On Jan. 16, just days after the first coronavirus outbreak was reported in Wuhan, China, Connie Wang landed in the city of Jinan in Shandong province during a 12-day visit to see her grandparents and other relatives. Her family was immediately put under quarantine.
“All of our big plans were canceled. We couldn’t take any outings,” said Wang, 32, a senior features writer at Refinery29. They couldn’t go anywhere or do anything outside during lockdown, but Wang said her family indulged in a seemingly simple gesture: cutting, peeling and sharing fruit with each other.
“Every night, my cousin, my aunt, my grandma would serve cut fruit,” Wang said, describing it as “one of the small luxuries we were able to do.”
After she returned home to Los Angeles, Wang said she continued the practice of cutting fruit for her husband and sister, both of whom are self-quarantining with her, in order to still feel connected with both sides of her family in China and the United States. Once, after she had cut several pieces of fruit, Wang snapped a photo and sent it to her mother, who subsequently shared a picture of a bowl of fruit she had put together for her and Wang’s father.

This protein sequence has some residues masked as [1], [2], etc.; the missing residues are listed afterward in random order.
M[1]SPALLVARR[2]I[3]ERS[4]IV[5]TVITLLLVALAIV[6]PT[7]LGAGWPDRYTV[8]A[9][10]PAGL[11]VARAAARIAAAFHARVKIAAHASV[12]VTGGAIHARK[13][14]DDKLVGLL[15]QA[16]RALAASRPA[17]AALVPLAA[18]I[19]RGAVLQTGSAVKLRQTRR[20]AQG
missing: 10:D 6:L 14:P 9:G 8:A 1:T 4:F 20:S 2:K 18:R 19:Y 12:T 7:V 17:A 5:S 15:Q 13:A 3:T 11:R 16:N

“I find that when all the days sort of blend together, something that really helps me is small rituals, daily habits. One of the biggest comforts right now is food,” Wang said. “I’m not the best cook in the world, but the great thing about fruit is that it’s a one-ingredient meal. It’s about technique and making sure you take your time with it.”
The ritual became the inspiration for a memoir essay she penned and published on May 1, “Love in the Shape of Cut Fruit,” one of several pieces featured as part of Refinery29′s annual Asian Pacific American Heritage Month package, titled, “Not Your Token Asian.”